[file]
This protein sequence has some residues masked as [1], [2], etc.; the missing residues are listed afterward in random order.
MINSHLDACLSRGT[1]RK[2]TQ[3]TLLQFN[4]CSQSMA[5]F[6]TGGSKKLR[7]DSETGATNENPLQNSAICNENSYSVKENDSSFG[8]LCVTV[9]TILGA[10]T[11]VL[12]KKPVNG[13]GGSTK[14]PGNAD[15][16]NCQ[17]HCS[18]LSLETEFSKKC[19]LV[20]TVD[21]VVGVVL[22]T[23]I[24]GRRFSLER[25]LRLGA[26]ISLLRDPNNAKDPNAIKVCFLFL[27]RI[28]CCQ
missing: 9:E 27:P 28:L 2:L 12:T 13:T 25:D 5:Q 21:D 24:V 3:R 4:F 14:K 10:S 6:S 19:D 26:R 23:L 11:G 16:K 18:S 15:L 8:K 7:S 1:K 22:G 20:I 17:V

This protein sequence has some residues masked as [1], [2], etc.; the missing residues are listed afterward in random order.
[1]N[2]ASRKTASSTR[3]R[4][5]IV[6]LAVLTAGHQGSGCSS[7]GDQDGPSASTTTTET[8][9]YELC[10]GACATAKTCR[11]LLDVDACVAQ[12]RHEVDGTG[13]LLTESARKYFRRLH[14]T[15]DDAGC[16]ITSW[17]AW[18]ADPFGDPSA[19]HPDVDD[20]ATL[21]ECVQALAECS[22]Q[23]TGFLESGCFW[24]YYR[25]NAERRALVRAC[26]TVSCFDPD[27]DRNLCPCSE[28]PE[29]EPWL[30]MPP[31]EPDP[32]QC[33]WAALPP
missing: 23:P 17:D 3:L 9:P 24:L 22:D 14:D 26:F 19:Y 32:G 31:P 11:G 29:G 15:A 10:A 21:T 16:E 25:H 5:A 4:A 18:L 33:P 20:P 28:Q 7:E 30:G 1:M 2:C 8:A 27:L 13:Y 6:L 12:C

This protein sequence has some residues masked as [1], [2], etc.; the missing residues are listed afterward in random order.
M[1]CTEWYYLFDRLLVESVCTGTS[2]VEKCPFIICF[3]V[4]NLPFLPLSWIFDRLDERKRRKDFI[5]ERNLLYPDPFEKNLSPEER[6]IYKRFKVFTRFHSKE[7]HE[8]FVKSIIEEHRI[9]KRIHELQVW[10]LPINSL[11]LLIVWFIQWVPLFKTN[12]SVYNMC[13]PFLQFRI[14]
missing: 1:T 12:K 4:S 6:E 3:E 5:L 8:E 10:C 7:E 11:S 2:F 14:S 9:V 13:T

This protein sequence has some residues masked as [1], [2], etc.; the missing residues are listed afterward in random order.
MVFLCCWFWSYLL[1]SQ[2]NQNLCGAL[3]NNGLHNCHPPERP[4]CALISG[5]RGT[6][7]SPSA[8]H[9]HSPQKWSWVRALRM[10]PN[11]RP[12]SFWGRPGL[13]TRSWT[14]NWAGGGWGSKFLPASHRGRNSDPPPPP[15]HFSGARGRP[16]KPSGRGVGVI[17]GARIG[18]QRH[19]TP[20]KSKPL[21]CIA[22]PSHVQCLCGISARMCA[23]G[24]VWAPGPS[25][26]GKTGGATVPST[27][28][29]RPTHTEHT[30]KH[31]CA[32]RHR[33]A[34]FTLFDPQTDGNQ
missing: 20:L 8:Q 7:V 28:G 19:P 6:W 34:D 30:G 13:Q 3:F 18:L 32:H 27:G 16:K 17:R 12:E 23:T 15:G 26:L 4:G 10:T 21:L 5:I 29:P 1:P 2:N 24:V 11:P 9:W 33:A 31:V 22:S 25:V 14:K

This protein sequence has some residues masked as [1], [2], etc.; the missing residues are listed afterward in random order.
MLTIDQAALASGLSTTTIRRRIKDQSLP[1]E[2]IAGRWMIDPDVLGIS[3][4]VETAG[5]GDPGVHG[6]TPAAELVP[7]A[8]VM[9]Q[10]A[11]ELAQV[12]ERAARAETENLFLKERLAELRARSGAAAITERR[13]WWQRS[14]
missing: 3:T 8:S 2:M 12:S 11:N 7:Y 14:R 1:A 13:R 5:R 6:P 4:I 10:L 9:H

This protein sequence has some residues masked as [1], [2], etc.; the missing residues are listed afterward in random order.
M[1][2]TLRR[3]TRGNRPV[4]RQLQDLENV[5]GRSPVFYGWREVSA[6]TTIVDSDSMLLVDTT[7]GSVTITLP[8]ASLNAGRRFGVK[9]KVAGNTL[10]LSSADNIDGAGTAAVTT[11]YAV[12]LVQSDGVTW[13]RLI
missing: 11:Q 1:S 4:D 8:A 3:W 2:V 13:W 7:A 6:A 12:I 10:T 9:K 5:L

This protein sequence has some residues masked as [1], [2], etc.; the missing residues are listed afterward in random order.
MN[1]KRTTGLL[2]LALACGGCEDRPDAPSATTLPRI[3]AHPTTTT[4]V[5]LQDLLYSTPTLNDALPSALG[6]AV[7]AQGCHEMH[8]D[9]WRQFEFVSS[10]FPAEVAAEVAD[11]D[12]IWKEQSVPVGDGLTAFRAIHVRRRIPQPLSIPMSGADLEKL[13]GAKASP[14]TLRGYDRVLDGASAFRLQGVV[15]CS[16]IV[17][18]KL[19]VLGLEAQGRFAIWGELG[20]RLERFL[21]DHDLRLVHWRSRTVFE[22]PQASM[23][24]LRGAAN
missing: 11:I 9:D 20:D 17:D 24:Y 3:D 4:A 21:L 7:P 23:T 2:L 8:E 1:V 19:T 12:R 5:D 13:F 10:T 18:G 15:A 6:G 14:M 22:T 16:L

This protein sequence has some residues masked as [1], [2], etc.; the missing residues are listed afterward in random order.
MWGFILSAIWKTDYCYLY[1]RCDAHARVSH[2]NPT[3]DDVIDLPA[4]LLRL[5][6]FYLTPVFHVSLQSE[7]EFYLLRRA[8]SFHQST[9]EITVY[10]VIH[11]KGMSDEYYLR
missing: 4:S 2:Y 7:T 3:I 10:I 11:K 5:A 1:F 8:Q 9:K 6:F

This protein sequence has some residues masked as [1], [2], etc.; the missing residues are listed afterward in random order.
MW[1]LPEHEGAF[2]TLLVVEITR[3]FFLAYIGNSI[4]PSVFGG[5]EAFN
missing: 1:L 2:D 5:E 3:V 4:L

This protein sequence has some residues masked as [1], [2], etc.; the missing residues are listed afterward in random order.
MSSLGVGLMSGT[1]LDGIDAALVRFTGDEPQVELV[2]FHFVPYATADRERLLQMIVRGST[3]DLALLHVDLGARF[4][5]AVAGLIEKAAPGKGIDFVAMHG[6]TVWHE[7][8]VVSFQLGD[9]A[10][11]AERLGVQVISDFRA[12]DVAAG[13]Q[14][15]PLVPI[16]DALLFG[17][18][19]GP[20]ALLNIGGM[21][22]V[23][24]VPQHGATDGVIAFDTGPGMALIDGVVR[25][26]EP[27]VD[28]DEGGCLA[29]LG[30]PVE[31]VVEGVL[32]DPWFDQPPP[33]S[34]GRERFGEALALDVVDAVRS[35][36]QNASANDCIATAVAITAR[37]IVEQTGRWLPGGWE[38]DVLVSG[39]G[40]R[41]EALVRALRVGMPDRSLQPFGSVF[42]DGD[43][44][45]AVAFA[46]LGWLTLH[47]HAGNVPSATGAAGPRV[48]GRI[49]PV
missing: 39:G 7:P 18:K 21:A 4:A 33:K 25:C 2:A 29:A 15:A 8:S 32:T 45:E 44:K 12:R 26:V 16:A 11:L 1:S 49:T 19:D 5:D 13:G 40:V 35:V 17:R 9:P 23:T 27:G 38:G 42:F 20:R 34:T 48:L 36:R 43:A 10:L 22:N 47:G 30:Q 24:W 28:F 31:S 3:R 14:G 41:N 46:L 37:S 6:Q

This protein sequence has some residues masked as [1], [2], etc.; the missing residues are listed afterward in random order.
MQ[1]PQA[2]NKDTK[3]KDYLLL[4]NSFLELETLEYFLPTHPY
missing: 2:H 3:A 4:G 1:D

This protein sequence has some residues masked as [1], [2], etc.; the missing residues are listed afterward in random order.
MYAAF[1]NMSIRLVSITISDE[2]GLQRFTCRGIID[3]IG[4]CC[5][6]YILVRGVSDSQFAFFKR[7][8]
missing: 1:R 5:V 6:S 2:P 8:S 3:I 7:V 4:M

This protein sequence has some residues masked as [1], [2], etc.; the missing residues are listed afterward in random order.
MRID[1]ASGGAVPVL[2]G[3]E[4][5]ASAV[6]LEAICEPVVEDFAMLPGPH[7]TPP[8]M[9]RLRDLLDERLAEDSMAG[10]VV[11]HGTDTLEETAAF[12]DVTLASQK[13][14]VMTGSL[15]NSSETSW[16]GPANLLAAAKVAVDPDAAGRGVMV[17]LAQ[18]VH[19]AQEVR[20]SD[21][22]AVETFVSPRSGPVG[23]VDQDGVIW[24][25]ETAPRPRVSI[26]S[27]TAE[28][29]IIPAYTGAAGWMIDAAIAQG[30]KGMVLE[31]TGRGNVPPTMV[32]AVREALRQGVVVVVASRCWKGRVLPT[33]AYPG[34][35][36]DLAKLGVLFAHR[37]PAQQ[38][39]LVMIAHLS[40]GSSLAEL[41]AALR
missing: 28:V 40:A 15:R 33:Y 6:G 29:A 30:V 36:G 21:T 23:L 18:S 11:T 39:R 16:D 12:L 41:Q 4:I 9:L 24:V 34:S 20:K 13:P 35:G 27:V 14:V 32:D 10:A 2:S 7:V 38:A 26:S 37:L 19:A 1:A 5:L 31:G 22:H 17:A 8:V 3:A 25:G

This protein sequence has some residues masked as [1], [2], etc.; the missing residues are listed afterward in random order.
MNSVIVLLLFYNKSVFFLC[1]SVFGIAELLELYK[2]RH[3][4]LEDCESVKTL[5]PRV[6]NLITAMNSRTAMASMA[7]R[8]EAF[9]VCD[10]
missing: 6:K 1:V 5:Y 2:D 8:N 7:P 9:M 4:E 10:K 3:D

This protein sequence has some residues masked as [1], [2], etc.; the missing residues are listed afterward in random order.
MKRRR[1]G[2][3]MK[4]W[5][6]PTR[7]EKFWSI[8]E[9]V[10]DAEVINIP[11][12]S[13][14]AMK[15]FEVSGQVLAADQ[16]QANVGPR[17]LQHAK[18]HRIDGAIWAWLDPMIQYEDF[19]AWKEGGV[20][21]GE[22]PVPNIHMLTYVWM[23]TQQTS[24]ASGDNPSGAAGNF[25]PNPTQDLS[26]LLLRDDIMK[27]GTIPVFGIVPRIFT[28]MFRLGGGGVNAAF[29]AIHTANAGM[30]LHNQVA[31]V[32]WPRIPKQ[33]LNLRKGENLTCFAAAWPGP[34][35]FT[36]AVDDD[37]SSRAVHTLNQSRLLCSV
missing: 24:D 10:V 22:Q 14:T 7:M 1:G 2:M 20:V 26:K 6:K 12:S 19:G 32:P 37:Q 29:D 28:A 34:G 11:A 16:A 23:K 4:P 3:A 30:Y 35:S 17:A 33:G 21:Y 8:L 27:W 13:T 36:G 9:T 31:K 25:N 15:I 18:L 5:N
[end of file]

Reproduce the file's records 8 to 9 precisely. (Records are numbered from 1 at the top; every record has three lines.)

This protein sequence has some residues masked as [1], [2], etc.; the missing residues are listed afterward in random order.
MWGFILSAIWKTDYCYLY[1]RCDAHARVSH[2]NPT[3]DDVIDLPA[4]LLRL[5][6]FYLTPVFHVSLQSE[7]EFYLLRRA[8]SFHQST[9]EITVY[10]VIH[11]KGMSDEYYLR
missing: 4:S 2:Y 7:T 3:I 10:I 11:K 5:A 1:F 8:Q 9:K 6:F

This protein sequence has some residues masked as [1], [2], etc.; the missing residues are listed afterward in random order.
MW[1]LPEHEGAF[2]TLLVVEITR[3]FFLAYIGNSI[4]PSVFGG[5]EAFN
missing: 1:L 2:D 5:E 3:V 4:L